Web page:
Cool at One

How time fly’s when you spend most of the day either sleeping or licking your nether regions. There I was, deep in meditation…

Chillout cat

… when my ‘kidnapper of culinary dreams’ decided it was time for a literary celebration. It seems that a year has already passed since the resident ‘Nonsense-in-Chief’ decided I would become a star of the blogosphere. No, I haven’t got a clue what that means either. To my personal dismay I am told I have been a Cool Cat for precisely one year… this of course is complete tosh; being a lady I’m not giving away my age, but I assure you I have been a Cool Cat wherever I have been for the whole of my life!

As for this celebration thing… there are limits, and a point when a head down the loo or offering a simple view of a fury rump out of a nearby box have their merits. Or it is just time for the more sophisticated among us to get a grip…

Olive branchApart from you humans, the point at which a year arrives is as good as any to do a bit of reflective thinking. Whereas all you lot seem to have achieved at one year is the ability to scream and wail, and project nasty stuff in all directions from both ends!

So, what should you have learned about this Cardiff place from my first year of imparted wisdom? Firstly, they have a strange way of doing architecture. When the brief says “a sophisticated blend of the old and new” I’m not sure that this is what the commissioning people exactly had in mind:

Architectural wonders

But, when it comes to combining architecture with food, and if food really is your religion,  the locals can come up with interesting new ideas for accommodating the likes of multiple feeding bowls and litter trays:

Chapel [2]

As for those moments when you left your shopping list at home, and you are sure that a violin, a Dalek, and a good cup of coffee were prominent amongst the essentials of the day, then the Castle Arcade is the place of your dreams:

Castle Arcade 6


Many a fellow feline in London told me before I moved that they communicate differently in that Wales place, but I was still unprepared. For example, they take health and safety of children very seriously, to the point of being very clear of the dangers of tree-climbing:

No tree climbingAs an indigenous population many of these cats may not travel very far (or is that Americans I am thinking of?), but they like to keep busy. So, there is no shortage of signs telling you were to go… in the politest sense of the phrase of course (unless you happen to be more obviously English):

Places to go [1]

Before, during and after a busy day having been told where to go, you will be in need of refreshment. So, this is when in Cardiff you really have to use your Brains! However, refreshment is also where the true multi-cultural legacy of the capital city comes into its own:

4. Brains journey [1]

The local brew is often to be found in its most splendid clarity (with Chris at The City Arms offering me free beer for the publicity… Not!). But, beware of local historians, all too eager to share their rose-tinted time warp stories of when Brains SA was the real deal.

A pint in the City Arms

However, with all of the zeitgeisty nonsense about immigration going on around these ancient lands of Perfidious Albion, it is the demands of the time warp fraternity that are at the centre of allowing interesting brands of low cloud in from the regions of England. The original multicultural port of Cardiff, giving rise to the infamous Tiger Bay, is now succeeded by little more than multi-regional representation in the brews that local people are prepared to fall over from, as a result of joyous consumption.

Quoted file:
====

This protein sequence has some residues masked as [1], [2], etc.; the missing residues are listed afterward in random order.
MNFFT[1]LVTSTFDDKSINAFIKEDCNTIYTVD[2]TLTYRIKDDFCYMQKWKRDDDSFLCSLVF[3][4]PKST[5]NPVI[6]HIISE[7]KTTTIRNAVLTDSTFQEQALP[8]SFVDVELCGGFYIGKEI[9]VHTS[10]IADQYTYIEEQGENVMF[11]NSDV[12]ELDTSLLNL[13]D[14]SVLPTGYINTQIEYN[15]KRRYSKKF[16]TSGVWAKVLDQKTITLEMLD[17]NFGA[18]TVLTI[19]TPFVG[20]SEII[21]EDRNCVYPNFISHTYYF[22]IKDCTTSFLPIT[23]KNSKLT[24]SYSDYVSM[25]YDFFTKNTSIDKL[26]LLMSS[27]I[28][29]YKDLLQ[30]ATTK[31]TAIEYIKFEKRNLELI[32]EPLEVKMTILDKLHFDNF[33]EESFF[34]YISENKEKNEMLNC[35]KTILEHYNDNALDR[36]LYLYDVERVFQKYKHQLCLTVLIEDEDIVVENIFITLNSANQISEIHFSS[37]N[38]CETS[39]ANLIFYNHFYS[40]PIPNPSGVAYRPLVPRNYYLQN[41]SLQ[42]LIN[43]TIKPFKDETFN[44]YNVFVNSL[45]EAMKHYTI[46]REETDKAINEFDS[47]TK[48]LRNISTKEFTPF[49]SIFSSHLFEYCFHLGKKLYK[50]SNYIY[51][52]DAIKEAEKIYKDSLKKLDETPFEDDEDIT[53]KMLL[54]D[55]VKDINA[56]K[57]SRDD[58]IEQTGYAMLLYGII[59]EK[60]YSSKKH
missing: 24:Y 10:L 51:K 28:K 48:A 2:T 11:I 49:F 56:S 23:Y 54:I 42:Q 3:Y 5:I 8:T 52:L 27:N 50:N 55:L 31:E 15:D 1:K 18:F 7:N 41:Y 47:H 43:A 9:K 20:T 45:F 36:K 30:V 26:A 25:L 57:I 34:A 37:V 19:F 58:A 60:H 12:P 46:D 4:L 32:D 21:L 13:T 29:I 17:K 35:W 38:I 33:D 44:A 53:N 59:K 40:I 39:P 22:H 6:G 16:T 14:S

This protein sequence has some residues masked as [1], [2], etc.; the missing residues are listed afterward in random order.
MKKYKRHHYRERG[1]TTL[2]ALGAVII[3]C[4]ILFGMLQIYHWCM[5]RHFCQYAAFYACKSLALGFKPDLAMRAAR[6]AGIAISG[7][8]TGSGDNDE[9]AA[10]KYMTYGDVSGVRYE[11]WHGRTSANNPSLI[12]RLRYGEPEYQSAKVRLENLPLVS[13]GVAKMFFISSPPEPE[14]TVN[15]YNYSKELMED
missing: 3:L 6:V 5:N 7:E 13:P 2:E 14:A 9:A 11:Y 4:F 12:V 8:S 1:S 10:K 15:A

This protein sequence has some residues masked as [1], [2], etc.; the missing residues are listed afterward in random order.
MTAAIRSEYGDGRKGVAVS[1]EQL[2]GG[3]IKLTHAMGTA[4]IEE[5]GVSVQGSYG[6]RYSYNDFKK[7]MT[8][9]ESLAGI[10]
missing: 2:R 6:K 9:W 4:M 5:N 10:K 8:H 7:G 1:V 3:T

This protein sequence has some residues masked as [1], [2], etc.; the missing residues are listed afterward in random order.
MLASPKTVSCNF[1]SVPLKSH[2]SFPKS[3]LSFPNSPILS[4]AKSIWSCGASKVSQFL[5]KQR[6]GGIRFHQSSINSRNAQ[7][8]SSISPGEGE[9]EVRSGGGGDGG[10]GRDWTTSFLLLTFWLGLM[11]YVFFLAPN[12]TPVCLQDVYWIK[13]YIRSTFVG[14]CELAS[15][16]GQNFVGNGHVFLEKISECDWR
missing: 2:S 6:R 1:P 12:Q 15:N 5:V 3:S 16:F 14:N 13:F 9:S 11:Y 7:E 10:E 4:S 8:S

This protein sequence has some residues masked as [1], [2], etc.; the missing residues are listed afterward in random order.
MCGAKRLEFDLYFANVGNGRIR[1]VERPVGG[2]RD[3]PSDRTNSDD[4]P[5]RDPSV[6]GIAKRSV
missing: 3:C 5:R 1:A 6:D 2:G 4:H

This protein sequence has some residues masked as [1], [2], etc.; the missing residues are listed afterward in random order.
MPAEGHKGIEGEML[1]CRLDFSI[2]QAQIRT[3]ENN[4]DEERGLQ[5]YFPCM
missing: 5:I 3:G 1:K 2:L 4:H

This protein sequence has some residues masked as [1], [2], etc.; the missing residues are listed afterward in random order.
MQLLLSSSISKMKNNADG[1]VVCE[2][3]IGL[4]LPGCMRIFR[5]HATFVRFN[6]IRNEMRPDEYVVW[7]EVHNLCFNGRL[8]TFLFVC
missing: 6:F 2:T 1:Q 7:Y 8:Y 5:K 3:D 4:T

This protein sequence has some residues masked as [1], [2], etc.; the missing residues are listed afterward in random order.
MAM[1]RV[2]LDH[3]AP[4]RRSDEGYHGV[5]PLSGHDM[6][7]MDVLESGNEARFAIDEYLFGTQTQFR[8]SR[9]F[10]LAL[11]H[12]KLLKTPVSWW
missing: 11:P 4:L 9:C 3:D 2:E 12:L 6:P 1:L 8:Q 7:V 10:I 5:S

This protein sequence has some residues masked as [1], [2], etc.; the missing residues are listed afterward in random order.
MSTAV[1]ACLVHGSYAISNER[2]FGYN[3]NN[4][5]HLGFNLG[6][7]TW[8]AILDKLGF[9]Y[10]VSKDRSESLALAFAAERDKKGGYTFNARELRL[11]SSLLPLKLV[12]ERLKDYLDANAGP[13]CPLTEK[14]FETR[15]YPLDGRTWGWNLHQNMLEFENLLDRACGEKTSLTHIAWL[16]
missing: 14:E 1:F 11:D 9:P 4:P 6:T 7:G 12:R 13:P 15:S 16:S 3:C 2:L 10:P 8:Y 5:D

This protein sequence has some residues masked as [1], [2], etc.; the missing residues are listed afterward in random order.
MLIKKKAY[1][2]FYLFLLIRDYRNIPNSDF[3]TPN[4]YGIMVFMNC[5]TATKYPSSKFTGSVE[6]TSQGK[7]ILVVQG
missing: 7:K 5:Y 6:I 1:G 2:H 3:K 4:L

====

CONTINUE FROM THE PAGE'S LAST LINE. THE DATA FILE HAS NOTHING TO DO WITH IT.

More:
Just don’t ask about the local football team… you are a season too late on that one. And as for the historic local rugby team… my coughing and spluttering has nothing to do with choking on a furball. Suffice to say, this is a city that wears its sporting failures with as much ‘anonymity’ as it can muster. They even provide convenient masks lying around in public places in order to avoid being easily identified as a supporter:

Fallen headSo, it has been one year of me filling your bowl with quality morsels, and tugging on your tail about the issues that matter in this adopted city of mine. As I preen my whiskers at the thought of 84 posts in the bag, my final thought before we speak again is “are you looking at me?”

You looking at me?

A ray of sunshine

What do you think when I suggest ‘Portugal‘ to you? Sunshine, Atlantic breezes, seafood, Lisbon, Porto, fine wines and ports? Am I the only one that thinks ‘Cardiff‘? A bit of lateral thinking maybe, but come on people, get with the programme. I might have travelled here at the behest of my resident fur-ball from my familiar home in London, but at least I am making an effort to acclimatise to their triumphant homecoming. Azure blue skies, white walls bathed in sunshine, and the prospect of mouth-watering Portuguese dining… it can only be Cardiff.

Madiera [1]


Here is a pub quiz question for you… where is Madeira? An archipelago located off the Portuguese Atlantic coast you geographical geniuses recite, with the confidence of the world traveller informing the majority of Americans who are busy searching their world atlases that only stretch from Washington State to Florida, and Maine to California. Well, my eccentric informant tells me it is to be found on Guildford Crescent in downtown Cardiff somewhere close to the archaeological site of a local swimming pool best known for its indoor version of lido style changing rooms facing directly onto the poolside.